They say you should really only write what you know, and so I ask this question very much from the sidelines but, seriously dudes, are you ok? Because advertising, and recent studies, are suggesting that you really aren’t.
In 1994, being a man meant using a Gillette razor. It meant helping your kid get a slam dunk, tucking your daughter into bed, snogging your wife in a lift, and then going off to practise your hobby of flying fighter jets. All with a smile on your smoothly shaven, insanely chiseled face.
Fast forward 21 years and the picture is very different. If the latest VW Tiguan advert is anything to go by, then being a man in 2015 means fundamentally hating your life. Your annoying, girly daughter, your dumb sleeping wife, your idiot son who needs to use the bathroom when you’re trying to watch the game, and your stupid, stupid multimillion pound house on a quiet Islington street. Jeez, being a wealthy family man today is rubbish.
It’s easy to poke fun, but a recent Samaritan’s report indicates that something has gone really wrong for today’s generation of 30-something/ 40-something men. As one of the researchers was quoted in The Telegraph, “Men currently in their midyears are caught between their traditional silent, strong and austere fathers who went to work and provided for their families, and the more progressive, open and individualistic generation of their sons. They do not know which of these two very different ways of life and masculine culture they should follow”.
I live in Stoke Newington, where I see the Tiguan advert play out on a daily basis. Men with babies strapped to their fronts, Whole Foods bag in hand, and a Supreme sticker stuck hopefully onto the side of the Bugaboo. Men slipping into Borough Wine to throw back three shots of wine samples, while their four-year-old waits outside with the dog. It seems men want to “have it all” just as much as the women folk do. They want the Peter Pan existence of their 20-something co-workers, as well as a Modern Family modern family. Don’t we all?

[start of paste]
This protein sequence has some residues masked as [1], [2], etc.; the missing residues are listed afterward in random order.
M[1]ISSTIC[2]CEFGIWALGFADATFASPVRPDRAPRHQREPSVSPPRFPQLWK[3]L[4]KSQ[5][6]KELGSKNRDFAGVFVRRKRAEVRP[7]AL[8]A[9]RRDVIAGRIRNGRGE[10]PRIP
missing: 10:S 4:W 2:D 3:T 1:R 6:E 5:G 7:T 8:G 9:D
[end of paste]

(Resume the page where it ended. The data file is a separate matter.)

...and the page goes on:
And that’s the thing. Gender equality doesn’t make washing up, or child care, or not having a moment’s peace magically disappear. Just because it’s shared doesn’t make it any less boring or, at times, soul destroying. The Tiguan ad sat awkwardly with me not just because the bloke seemed in a bit of a state, but because it would have felt far more believable if both parents had been rolling their eyes.
Regardless, whether it’s down to a generational malaise or the harsh realities of gender equality, the car is transforming. It’s gone from being a symbol of escapism and fantasy, the epitome of speed and power, to a refuge. In this respect the Tiguan is the garden shed of cars - quiet, calm and lockable. And guys, if you need a moment, go for it. We get it. We’re in it together.